The division director of Neuromuscular Medicine & EMG at USF Health provided an overview of the open-label findings from ADAPT-SC, a phase 3 study assessing subcutaneous efgartigimod in patients with myasthenia gravis. [WATCH TIME: 3 minutes]
WATCH TIME: 3 minutes
"There was no new signal in terms of safety events. I think it’s [subcutaneous efgartigimod] a good option for patients who want to have the flexibility of having a subcutaneous injection at home or elsewhere."
Over the years, the treatment options for patients with generalized myasthenia gravis (gMG) has grown significantly. In addition to traditional immunosuppressants and cholinesterase inhibitors, patients now have medications like ziucoplan, nipocalimab, eculizumab, and efgartigimod at their disposal. Earlier this year, the FDA approved a subcutaneous formulation of efgartigimod (Vyvgart Hytrulo; Argenx) for patients with gMG who are antiacetylcholine receptor antibody positive, offering a different way of administering the agent.
The decision was based on the phase 3 ADAPT-SC study (NCT04735432), which evaluated the noninferiority of the pharmacodynamic profile effect of subcutaneous efgartigimod as compared with the previously approved intravenous (IV) administration. ADAPT-SC a trial that featured 110 individuals with gMG, met its primary end point of change in total immunoglobulin (IgG) reduction over a 29-day period. Months following the approval, investigators announced new interim results from the open-label extension of ADAPT-SC at the 2023 American Association of Neuromuscular and Electrodiagnostic Medicine (AANEM) meeting, held November 1-4, in Phoenix, Arizona.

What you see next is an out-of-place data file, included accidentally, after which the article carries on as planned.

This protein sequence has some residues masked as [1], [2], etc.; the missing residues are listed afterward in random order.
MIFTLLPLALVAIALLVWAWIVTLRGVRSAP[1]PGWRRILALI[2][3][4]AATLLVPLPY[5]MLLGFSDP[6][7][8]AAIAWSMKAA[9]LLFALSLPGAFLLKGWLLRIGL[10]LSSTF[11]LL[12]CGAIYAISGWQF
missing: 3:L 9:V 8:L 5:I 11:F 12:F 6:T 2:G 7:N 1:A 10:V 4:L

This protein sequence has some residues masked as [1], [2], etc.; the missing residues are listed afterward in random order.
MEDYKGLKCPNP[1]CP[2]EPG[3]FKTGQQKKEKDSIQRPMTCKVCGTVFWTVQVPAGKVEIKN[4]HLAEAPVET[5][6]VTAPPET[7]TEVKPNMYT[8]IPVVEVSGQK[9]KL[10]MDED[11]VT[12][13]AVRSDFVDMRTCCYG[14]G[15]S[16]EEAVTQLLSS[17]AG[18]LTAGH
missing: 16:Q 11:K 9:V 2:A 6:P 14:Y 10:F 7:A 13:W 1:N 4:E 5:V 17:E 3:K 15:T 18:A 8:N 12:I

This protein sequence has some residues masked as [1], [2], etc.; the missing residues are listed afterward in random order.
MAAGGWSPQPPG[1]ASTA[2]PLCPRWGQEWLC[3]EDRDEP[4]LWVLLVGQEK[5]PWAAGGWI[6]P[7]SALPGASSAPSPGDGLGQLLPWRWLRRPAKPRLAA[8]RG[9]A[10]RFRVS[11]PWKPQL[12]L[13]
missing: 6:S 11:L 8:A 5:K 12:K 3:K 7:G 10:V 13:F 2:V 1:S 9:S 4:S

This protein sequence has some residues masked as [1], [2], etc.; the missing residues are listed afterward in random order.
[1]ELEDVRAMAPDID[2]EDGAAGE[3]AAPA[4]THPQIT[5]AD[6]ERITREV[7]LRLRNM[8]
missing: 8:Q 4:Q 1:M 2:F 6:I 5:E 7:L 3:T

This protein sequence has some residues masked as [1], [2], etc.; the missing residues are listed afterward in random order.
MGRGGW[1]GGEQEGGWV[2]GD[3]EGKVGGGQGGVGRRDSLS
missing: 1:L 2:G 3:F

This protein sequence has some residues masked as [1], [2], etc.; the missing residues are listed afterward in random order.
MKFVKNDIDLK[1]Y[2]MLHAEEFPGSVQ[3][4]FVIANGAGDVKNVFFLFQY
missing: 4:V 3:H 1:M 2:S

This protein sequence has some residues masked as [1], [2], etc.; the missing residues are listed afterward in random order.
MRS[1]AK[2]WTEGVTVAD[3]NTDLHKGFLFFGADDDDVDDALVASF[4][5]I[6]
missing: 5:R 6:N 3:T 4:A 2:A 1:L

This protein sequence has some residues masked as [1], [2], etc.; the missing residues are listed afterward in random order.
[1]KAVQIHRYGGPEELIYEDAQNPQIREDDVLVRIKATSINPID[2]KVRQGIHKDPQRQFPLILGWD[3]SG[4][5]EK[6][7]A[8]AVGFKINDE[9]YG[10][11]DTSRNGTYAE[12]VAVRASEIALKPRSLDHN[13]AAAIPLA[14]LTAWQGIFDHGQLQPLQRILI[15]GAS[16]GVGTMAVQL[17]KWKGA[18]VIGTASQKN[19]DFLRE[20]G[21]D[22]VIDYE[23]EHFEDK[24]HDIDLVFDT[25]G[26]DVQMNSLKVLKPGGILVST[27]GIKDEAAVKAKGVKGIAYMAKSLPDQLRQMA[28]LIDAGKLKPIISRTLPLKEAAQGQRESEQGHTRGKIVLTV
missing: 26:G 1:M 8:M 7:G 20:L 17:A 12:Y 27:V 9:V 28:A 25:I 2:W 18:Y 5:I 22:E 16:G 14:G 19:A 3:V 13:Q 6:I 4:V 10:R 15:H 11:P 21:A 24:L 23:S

Led by Tuan Vu, MD, results showed that in the first cycle of treatment, at week 4, there was a –4.0 score (SE, 0.25) reduction in the Myasthenia Gravis Activities of Daily Living total score from cycle baseline, with consistent and repeatable improvements observed by investigators in subsequent cycles. Vu, a professor in the department of neurology and division director of Neuromuscular Medicine & EMG, sat down with NeurologyLive® at the event to discuss the data in detail and the topline findings clinicians should focus in on.